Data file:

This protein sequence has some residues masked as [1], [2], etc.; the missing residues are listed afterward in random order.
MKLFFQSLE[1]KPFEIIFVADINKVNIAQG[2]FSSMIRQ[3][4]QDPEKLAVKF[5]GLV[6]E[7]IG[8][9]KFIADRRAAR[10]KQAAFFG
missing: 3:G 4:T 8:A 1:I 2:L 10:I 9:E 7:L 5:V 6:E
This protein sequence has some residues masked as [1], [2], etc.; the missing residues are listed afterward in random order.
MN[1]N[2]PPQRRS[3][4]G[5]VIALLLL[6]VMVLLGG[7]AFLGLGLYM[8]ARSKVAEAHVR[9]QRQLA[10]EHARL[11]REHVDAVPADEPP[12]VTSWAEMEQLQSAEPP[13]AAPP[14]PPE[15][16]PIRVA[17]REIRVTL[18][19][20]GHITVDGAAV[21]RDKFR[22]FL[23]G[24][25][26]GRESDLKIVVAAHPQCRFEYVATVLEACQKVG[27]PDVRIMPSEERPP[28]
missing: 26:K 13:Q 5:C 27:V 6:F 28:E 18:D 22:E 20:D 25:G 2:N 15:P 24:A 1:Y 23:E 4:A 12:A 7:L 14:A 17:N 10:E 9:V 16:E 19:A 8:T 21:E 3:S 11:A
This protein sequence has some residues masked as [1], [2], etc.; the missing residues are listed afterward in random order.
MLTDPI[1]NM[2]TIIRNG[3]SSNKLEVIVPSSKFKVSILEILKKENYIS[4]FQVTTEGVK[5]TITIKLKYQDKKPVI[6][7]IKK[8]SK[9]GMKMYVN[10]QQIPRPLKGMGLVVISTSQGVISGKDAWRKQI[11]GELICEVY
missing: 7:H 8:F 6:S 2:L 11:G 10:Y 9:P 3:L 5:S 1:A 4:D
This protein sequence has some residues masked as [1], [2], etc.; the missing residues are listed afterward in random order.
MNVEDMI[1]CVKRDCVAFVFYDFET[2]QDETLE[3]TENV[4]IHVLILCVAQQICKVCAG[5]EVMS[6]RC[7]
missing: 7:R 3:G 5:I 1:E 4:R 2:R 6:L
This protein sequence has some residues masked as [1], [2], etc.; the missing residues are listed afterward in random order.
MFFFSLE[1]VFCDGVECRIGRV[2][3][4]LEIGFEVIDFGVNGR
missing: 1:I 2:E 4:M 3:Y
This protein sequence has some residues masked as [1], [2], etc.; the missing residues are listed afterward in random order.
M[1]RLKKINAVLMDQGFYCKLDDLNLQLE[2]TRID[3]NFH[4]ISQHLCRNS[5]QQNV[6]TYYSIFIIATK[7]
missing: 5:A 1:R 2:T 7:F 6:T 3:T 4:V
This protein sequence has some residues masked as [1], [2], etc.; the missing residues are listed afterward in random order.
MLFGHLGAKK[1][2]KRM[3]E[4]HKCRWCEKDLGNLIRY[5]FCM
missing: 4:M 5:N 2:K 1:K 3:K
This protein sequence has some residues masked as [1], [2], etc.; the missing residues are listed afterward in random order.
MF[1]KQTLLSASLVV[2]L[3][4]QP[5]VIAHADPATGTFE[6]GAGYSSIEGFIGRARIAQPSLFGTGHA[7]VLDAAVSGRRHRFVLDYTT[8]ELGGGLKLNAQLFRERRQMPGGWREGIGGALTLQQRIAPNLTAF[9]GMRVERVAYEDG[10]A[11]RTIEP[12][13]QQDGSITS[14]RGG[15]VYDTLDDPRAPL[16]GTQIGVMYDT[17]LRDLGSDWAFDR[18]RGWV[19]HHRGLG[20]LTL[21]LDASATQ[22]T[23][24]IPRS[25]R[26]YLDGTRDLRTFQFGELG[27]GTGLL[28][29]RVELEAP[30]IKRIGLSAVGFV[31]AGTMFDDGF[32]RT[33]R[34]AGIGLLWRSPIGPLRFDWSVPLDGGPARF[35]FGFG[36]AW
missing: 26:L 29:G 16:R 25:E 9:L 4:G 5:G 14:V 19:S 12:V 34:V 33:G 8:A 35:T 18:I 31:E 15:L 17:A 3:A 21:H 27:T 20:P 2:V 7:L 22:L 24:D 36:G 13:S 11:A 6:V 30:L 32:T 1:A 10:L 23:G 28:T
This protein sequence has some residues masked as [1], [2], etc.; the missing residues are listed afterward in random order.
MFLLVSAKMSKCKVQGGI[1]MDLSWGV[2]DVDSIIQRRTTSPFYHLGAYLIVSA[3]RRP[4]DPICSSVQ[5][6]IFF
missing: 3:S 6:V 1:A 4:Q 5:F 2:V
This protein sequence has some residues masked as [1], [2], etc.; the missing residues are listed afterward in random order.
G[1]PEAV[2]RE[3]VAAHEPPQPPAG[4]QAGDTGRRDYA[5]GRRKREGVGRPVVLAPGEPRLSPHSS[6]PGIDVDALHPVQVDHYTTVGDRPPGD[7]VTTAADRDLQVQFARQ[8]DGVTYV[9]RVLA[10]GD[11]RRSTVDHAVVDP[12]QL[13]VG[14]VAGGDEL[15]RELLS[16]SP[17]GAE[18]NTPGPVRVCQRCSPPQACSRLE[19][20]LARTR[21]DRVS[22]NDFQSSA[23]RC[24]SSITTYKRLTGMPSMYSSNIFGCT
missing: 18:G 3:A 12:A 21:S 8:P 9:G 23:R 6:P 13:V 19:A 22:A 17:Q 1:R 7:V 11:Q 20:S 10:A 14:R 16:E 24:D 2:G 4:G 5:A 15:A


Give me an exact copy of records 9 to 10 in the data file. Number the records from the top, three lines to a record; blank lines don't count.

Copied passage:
This protein sequence has some residues masked as [1], [2], etc.; the missing residues are listed afterward in random order.
MFLLVSAKMSKCKVQGGI[1]MDLSWGV[2]DVDSIIQRRTTSPFYHLGAYLIVSA[3]RRP[4]DPICSSVQ[5][6]IFF
missing: 3:S 6:V 1:A 4:Q 5:F 2:V
This protein sequence has some residues masked as [1], [2], etc.; the missing residues are listed afterward in random order.
G[1]PEAV[2]RE[3]VAAHEPPQPPAG[4]QAGDTGRRDYA[5]GRRKREGVGRPVVLAPGEPRLSPHSS[6]PGIDVDALHPVQVDHYTTVGDRPPGD[7]VTTAADRDLQVQFARQ[8]DGVTYV[9]RVLA[10]GD[11]RRSTVDHAVVDP[12]QL[13]VG[14]VAGGDEL[15]RELLS[16]SP[17]GAE[18]NTPGPVRVCQRCSPPQACSRLE[19][20]LARTR[21]DRVS[22]NDFQSSA[23]RC[24]SSITTYKRLTGMPSMYSSNIFGCT
missing: 18:G 3:A 12:A 21:S 8:P 9:G 23:R 6:P 13:V 19:A 22:A 17:Q 1:R 7:V 11:Q 20:S 10:A 14:R 16:E 24:D 2:G 4:G 5:A 15:A